Working from home during a pandemic: Tricks of the trade from an experienced sportswriter
In 2020 the rules changed. Working from home went from a privilege reserved for bosses at big companies – often used as a cover to hide a day on the golf course – to the new norm.
When the coronavirus emergency hit governments in London, Washington, Paris, Madrid and across the globe responded quickly. The plan was to batten down the hatches for a few weeks and ride out the storm.
Most hoped and even expected it would pass quickly but 12 months on and the stay at home advice remains in place for many.
Opinions began to change
The gears of finance had to keep turning so those who could work from home did. It was a strange time with dining tables becoming makeshift offices. It didn’t take long for the mood to change with many workers who had previously dreamt of operating in the comfort of their own homes wearing their pajamas wanted out. That freedom started to feel like a prison.
The ‘work from home if you can’ advice could last into the latter stages of 2021 taking us much closer to the 18-month mark than the three-week timescale originally planned.
With moral dropping and boredom creeping in we got the opinions of SeoBrothers sports writer Frankie Monkhouse who has made a career working from home.
He explains the tricks of the trade and how to make it all a little more manageable.
People found out the truth
As a freelance sports betting writer, I have worked from home full-time for many years now. The days of getting up early and facing the commute through London to the office seem like a lifetime ago to me now. They probably do for you too by now.
So, when everyone began working from home, I had a bit of a start on the pack. The first thing I noticed was how opinions changed. For years, my friends thought I sat at home all day watching sport, eating snacks, drinking beer, answering the occasional email, and taking midday showers. A lazy life. How wrong they were.
For starters, it was a 1pm shower and red wine, not beer. Joking aside, working from home isn’t as easy as people once thought. It’s challenging for several reasons and if there are young children in the house because schools are closed, it’s nigh on impossible. Your kids see you at home and don’t understand you’re not really at home, you’re at work. How could they understand that when it doesn’t make a lot of sense to us either?
Tricks of the trade
It’s not all doom and gloom, however. There are a few tricks I managed to pick up in my time that made it more manageable. I’ll run through a few of these pointers below and, hopefully, they make things a little easier on you too until you’re back in the office or your place of work.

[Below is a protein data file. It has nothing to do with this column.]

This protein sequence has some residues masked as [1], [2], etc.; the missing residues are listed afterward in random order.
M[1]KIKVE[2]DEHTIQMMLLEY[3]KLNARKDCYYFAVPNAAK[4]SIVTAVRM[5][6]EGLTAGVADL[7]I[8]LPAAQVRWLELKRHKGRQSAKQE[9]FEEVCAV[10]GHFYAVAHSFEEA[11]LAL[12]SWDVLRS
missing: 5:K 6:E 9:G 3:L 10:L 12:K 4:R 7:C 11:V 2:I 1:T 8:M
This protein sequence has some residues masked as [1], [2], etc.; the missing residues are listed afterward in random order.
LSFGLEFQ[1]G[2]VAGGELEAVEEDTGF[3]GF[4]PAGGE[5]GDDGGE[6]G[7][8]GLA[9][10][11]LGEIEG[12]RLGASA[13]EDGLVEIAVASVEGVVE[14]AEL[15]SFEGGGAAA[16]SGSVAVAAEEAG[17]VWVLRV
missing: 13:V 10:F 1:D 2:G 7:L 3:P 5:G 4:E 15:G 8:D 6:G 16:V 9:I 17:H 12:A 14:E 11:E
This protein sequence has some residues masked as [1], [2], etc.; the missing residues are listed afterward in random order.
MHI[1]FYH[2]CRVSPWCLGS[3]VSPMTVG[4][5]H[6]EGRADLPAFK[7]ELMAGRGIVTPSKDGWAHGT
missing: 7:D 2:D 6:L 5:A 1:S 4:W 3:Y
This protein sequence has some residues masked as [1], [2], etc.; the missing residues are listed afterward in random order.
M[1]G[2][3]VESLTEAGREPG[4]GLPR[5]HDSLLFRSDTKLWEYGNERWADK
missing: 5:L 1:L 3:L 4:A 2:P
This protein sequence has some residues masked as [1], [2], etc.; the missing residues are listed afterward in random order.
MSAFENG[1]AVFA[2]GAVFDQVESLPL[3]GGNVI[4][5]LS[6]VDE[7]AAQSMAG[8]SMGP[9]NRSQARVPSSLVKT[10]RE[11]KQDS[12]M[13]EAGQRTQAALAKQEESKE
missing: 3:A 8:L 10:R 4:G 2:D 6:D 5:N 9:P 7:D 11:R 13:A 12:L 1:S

- Get up early. For years I set my alarm for 6am to commute to work but it’s advisable to stick with your work routine as best as possible. An early rise often allows you peace and quiet in a busy house to get some work done. You can put a dent in your workload before everyone else is awake, making noise and demanding your time.
- Don’t eat at your desk. We are all guilty of it, even in the office, but it’s a bad habit. Stick to your usual lunch break and take time away from your laptop to eat, refuel and reset. You could use your time to get outside and breath in some fresh air, escaping the confines of your four walls. Even if it’s just in the garden or around the block. It’s crucial to your mental and physical wellbeing to change the scenery. If you can’t get out, maybe change what you are looking at on your browser for a bit. If you’re a sports fan, check out the launch of Serbian MightyTips. If you love cooking, research some new recipes. Watch a movie.
- Talk on the phone. If you are living alone and working from home, you could go days without seeing anyone. That’s a recipe for disaster. It doesn’t really matter who you communicate with. Friends, family, colleagues. It may seem like a small thing, but it is important.
- Switch off at the end of your work. One of the first things I noticed when switching to working from home was because you are always in the house and some think you’re always at work. You may even think that too. There’s nothing wrong with reading or sending a quick email. Another hour to lighten the load for tomorrow won’t hurt. But it does. Set out the time you want to spend working and when it’s over turn your computer off and relax.
- Enjoy it as best you can. It’s not ideal but after a week of normality, when you’re up at the crack of dawn running for the train to the office, you’ll probably wish you were back in the warm of your home typing away.
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Story by Maxim Voevodin